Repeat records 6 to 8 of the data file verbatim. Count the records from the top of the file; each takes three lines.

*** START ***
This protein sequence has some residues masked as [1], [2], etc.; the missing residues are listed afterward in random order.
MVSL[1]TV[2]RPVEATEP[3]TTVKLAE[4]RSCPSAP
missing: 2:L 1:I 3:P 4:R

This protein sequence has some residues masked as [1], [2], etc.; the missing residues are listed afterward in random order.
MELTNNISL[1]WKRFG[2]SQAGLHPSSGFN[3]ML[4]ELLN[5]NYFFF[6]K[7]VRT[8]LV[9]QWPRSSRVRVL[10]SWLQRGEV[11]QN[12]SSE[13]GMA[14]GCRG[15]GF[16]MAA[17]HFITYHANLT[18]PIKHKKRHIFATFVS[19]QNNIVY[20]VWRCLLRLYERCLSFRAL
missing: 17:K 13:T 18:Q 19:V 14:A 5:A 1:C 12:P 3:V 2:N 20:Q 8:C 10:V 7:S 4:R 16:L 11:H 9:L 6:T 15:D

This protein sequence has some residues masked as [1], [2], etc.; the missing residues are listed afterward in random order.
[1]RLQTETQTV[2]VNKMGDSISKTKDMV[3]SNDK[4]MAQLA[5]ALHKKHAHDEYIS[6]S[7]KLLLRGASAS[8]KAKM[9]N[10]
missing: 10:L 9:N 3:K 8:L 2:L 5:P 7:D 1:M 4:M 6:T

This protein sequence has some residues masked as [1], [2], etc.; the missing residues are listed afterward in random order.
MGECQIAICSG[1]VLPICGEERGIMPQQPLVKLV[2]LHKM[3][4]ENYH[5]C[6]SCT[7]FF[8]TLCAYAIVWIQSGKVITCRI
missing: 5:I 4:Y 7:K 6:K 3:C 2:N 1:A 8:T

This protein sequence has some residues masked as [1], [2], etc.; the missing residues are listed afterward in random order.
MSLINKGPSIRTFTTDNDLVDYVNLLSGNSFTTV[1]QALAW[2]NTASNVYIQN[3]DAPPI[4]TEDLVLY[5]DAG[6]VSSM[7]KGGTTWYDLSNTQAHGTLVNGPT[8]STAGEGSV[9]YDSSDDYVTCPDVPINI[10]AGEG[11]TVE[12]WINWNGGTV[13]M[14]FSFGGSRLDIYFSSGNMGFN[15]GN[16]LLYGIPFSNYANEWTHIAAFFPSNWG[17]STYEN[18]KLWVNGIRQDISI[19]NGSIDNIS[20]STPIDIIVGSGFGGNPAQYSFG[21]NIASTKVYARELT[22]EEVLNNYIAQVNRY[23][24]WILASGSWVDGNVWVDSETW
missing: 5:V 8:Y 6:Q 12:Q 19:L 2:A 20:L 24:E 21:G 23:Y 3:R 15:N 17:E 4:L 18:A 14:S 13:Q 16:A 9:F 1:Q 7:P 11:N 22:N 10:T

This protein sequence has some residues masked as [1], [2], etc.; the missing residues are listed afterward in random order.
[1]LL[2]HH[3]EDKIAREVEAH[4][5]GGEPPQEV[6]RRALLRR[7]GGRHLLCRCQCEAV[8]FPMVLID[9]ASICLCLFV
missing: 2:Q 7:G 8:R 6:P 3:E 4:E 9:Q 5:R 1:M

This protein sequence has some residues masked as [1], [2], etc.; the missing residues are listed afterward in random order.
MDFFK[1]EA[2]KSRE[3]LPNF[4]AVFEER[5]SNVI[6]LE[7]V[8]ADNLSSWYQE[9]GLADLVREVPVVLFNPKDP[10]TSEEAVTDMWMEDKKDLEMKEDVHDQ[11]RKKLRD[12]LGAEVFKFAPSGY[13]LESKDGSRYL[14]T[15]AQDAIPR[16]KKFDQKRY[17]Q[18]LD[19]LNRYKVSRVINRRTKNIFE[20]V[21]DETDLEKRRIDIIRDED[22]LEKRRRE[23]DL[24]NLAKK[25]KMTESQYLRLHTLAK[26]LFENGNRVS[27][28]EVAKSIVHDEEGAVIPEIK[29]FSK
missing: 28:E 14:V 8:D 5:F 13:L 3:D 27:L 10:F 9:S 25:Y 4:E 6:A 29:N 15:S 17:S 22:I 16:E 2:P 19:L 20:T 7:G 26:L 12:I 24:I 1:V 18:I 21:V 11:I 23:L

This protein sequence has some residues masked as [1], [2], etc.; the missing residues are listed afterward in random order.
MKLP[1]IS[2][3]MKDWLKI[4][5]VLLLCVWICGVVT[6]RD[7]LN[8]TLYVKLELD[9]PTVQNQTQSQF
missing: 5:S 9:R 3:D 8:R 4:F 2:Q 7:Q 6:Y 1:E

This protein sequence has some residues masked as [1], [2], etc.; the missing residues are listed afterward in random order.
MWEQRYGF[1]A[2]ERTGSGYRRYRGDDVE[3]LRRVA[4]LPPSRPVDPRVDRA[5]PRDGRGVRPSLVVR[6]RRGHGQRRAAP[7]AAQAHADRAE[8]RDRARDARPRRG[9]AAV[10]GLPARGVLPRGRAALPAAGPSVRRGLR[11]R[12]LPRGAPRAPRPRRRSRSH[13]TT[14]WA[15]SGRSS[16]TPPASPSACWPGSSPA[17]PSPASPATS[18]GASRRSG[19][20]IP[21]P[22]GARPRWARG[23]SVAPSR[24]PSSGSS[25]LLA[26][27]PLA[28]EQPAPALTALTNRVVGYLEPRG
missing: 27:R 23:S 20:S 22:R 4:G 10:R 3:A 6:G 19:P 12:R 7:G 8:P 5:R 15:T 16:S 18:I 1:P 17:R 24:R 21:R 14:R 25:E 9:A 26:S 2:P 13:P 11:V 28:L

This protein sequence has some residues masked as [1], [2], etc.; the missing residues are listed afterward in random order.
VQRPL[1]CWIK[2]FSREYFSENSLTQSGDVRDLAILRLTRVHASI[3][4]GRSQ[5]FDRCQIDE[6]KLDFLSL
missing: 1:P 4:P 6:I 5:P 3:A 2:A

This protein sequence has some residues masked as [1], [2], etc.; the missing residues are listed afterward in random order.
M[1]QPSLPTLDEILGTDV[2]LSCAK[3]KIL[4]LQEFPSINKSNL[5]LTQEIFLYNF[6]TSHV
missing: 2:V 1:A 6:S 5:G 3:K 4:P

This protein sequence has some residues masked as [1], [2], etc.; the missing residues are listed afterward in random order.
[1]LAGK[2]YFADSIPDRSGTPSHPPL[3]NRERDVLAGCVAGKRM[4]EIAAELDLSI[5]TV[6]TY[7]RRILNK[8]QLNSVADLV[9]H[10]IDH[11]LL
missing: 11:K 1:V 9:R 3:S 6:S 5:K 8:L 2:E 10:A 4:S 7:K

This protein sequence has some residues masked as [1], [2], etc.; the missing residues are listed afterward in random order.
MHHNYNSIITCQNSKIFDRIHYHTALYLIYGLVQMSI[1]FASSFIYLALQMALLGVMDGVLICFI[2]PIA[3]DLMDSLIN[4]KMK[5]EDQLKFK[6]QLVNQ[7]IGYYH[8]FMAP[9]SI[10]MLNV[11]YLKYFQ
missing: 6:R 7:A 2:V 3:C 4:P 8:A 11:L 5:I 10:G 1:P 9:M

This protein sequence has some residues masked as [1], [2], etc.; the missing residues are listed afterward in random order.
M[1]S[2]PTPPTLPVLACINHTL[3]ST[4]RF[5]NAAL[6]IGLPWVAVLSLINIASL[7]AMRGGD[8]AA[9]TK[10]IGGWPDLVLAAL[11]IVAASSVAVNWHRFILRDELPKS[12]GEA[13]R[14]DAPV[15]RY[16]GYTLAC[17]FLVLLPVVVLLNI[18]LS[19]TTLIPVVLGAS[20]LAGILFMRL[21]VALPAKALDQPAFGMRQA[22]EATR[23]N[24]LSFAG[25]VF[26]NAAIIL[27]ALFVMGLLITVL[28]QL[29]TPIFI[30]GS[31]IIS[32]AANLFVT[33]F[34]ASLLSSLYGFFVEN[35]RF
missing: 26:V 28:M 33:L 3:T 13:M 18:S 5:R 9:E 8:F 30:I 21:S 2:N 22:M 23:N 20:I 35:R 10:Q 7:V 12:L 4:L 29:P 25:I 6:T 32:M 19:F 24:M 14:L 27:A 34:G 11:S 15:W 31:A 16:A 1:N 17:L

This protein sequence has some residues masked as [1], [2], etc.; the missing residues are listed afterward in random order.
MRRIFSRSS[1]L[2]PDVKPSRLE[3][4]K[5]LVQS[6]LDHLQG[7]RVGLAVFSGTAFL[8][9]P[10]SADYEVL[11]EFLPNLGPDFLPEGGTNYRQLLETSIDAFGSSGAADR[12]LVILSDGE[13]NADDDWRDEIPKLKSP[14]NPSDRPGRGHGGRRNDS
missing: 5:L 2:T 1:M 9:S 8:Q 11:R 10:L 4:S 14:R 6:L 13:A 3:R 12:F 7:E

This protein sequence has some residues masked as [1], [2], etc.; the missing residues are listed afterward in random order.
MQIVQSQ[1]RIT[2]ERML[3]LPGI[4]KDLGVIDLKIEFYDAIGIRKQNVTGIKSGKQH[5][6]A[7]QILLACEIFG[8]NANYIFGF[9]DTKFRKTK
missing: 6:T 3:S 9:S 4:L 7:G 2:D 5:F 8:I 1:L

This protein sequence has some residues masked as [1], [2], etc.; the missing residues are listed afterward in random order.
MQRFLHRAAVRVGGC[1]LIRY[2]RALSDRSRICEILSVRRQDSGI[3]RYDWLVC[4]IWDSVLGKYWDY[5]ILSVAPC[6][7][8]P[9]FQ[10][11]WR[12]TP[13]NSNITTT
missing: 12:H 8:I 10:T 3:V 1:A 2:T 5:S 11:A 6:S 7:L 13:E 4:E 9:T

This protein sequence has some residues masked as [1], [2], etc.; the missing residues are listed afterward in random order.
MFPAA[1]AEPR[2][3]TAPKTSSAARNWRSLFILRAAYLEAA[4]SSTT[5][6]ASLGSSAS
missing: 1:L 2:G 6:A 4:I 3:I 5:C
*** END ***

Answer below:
This protein sequence has some residues masked as [1], [2], etc.; the missing residues are listed afterward in random order.
[1]LL[2]HH[3]EDKIAREVEAH[4][5]GGEPPQEV[6]RRALLRR[7]GGRHLLCRCQCEAV[8]FPMVLID[9]ASICLCLFV
missing: 2:Q 7:G 8:R 6:P 3:E 4:E 9:Q 5:R 1:M

This protein sequence has some residues masked as [1], [2], etc.; the missing residues are listed afterward in random order.
MDFFK[1]EA[2]KSRE[3]LPNF[4]AVFEER[5]SNVI[6]LE[7]V[8]ADNLSSWYQE[9]GLADLVREVPVVLFNPKDP[10]TSEEAVTDMWMEDKKDLEMKEDVHDQ[11]RKKLRD[12]LGAEVFKFAPSGY[13]LESKDGSRYL[14]T[15]AQDAIPR[16]KKFDQKRY[17]Q[18]LD[19]LNRYKVSRVINRRTKNIFE[20]V[21]DETDLEKRRIDIIRDED[22]LEKRRRE[23]DL[24]NLAKK[25]KMTESQYLRLHTLAK[26]LFENGNRVS[27][28]EVAKSIVHDEEGAVIPEIK[29]FSK
missing: 28:E 14:V 8:D 5:F 13:L 3:D 27:L 10:F 9:S 25:Y 4:E 6:A 29:N 15:S 17:S 22:I 16:E 2:P 19:L 20:T 7:G 26:L 12:I 24:I 1:V 18:I 21:V 11:I 23:L

This protein sequence has some residues masked as [1], [2], etc.; the missing residues are listed afterward in random order.
MKLP[1]IS[2][3]MKDWLKI[4][5]VLLLCVWICGVVT[6]RD[7]LN[8]TLYVKLELD[9]PTVQNQTQSQF
missing: 5:S 9:R 3:D 8:R 4:F 2:Q 7:Q 6:Y 1:E